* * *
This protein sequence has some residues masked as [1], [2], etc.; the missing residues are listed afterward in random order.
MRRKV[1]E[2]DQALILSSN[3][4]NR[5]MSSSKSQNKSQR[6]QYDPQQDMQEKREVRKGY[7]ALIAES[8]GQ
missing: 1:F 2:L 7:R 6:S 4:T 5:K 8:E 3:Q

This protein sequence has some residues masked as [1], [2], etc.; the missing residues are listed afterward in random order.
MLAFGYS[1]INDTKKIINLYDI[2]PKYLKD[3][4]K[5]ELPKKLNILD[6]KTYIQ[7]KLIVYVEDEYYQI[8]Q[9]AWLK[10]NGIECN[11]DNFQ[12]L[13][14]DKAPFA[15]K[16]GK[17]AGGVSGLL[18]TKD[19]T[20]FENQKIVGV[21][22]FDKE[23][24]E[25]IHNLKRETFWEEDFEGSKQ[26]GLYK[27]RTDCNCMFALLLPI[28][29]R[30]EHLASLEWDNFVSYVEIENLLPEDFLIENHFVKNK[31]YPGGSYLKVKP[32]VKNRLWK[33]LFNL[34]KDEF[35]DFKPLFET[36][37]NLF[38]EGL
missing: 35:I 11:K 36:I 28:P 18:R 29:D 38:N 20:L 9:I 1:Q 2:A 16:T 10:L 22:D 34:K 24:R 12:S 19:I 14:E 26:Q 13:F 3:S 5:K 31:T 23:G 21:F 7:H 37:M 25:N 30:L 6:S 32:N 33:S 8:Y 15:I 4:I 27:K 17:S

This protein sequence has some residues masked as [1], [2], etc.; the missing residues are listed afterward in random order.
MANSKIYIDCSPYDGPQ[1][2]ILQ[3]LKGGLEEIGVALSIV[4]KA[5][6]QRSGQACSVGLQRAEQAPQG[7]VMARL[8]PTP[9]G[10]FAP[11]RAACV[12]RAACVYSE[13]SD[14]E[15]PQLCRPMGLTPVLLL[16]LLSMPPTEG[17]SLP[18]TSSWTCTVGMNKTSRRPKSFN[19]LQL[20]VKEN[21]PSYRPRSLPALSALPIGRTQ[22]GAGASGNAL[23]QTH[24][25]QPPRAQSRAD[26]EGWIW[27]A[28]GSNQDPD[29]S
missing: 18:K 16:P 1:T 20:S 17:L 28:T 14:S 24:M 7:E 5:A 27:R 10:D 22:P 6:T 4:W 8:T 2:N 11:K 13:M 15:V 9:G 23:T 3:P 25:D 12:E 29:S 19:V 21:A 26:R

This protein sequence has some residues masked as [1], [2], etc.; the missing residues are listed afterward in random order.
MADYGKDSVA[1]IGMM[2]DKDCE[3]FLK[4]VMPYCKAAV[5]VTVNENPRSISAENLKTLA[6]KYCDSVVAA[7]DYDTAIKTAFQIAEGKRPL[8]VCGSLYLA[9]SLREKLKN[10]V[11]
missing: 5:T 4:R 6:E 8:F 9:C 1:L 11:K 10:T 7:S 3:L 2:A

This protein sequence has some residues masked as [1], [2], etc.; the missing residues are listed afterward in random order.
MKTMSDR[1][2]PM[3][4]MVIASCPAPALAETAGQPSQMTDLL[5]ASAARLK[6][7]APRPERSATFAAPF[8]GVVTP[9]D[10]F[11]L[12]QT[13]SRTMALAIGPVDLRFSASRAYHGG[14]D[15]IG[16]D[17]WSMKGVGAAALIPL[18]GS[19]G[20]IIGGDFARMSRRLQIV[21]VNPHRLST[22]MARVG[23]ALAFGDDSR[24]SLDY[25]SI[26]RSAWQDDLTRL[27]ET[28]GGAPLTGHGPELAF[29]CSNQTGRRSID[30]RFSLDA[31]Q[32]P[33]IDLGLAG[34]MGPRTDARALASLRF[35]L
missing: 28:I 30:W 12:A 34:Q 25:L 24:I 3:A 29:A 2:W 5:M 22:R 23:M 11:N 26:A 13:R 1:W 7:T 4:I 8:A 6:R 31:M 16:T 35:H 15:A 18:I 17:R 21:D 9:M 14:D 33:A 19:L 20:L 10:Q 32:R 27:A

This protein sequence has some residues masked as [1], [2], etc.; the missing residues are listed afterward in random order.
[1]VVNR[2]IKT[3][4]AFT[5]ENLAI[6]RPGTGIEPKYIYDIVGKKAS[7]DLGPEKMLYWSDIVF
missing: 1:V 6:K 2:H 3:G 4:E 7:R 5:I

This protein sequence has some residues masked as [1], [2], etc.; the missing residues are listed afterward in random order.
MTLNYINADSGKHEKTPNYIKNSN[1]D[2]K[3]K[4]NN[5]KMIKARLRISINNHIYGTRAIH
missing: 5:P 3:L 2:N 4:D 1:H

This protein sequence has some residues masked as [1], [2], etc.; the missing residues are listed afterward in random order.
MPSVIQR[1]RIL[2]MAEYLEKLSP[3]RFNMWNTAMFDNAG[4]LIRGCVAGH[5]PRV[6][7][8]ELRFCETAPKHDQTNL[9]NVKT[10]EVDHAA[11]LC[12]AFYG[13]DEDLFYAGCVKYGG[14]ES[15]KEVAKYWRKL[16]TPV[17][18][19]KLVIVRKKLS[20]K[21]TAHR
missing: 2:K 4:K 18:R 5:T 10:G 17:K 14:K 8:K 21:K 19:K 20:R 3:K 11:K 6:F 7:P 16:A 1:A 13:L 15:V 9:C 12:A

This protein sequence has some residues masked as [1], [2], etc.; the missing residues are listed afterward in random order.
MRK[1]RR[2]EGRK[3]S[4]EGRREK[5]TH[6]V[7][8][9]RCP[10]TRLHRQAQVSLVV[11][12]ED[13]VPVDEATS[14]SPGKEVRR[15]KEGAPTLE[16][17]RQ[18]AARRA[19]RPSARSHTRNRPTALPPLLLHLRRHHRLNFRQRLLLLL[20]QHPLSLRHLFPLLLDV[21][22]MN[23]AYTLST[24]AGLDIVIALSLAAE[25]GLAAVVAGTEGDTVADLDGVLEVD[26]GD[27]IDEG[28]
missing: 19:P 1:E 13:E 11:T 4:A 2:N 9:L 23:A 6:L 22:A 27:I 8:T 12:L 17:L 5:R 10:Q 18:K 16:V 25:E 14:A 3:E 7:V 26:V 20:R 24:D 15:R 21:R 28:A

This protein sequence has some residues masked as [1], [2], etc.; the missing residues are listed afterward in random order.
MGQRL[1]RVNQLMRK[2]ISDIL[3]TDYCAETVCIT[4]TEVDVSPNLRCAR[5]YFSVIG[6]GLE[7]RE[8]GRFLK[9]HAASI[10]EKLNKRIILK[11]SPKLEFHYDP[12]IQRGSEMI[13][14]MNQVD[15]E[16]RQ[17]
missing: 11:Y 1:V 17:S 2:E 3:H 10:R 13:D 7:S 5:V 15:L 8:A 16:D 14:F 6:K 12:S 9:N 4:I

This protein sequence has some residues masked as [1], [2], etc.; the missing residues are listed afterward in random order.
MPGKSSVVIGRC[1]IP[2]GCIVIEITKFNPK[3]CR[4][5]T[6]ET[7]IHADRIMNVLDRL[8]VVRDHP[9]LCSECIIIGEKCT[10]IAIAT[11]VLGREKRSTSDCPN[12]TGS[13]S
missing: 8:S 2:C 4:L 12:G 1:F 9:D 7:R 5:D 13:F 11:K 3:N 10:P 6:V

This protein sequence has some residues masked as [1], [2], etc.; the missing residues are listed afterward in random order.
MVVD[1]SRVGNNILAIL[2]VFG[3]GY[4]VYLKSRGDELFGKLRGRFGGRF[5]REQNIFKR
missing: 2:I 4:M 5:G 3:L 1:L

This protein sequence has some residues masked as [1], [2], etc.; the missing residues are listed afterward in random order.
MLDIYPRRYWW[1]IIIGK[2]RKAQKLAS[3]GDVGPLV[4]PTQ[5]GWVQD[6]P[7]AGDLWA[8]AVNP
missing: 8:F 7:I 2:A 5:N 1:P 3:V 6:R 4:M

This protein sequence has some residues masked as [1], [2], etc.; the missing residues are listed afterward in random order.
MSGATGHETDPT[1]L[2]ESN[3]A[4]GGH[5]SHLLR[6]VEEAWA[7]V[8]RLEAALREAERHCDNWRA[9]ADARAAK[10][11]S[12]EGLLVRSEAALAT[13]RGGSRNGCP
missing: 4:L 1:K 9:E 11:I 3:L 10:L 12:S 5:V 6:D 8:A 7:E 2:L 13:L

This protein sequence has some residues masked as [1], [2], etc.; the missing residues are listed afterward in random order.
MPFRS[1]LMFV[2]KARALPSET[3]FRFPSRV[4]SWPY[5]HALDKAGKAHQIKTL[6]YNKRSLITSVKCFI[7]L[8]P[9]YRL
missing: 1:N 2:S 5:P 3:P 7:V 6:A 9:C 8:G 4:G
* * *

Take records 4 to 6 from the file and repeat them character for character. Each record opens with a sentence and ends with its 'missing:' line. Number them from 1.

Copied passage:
This protein sequence has some residues masked as [1], [2], etc.; the missing residues are listed afterward in random order.
MADYGKDSVA[1]IGMM[2]DKDCE[3]FLK[4]VMPYCKAAV[5]VTVNENPRSISAENLKTLA[6]KYCDSVVAA[7]DYDTAIKTAFQIAEGKRPL[8]VCGSLYLA[9]SLREKLKN[10]V[11]
missing: 5:T 4:R 6:E 8:F 9:C 1:L 11:K 10:T 7:S 3:L 2:A

This protein sequence has some residues masked as [1], [2], etc.; the missing residues are listed afterward in random order.
MKTMSDR[1][2]PM[3][4]MVIASCPAPALAETAGQPSQMTDLL[5]ASAARLK[6][7]APRPERSATFAAPF[8]GVVTP[9]D[10]F[11]L[12]QT[13]SRTMALAIGPVDLRFSASRAYHGG[14]D[15]IG[16]D[17]WSMKGVGAAALIPL[18]GS[19]G[20]IIGGDFARMSRRLQIV[21]VNPHRLST[22]MARVG[23]ALAFGDDSR[24]SLDY[25]SI[26]RSAWQDDLTRL[27]ET[28]GGAPLTGHGPELAF[29]CSNQTGRRSID[30]RFSLDA[31]Q[32]P[33]IDLGLAG[34]MGPRTDARALASLRF[35]L
missing: 28:I 30:W 12:A 34:Q 25:L 24:I 3:A 29:A 2:W 5:M 22:R 23:M 11:N 26:A 13:R 1:W 7:T 4:I 8:A 6:R 31:M 16:T 35:H 15:A 18:I 17:R 21:D 9:M 14:D 33:A 19:L 20:L 10:Q 32:R 27:A

This protein sequence has some residues masked as [1], [2], etc.; the missing residues are listed afterward in random order.
[1]VVNR[2]IKT[3][4]AFT[5]ENLAI[6]RPGTGIEPKYIYDIVGKKAS[7]DLGPEKMLYWSDIVF
missing: 1:V 6:K 2:H 3:G 4:E 7:R 5:I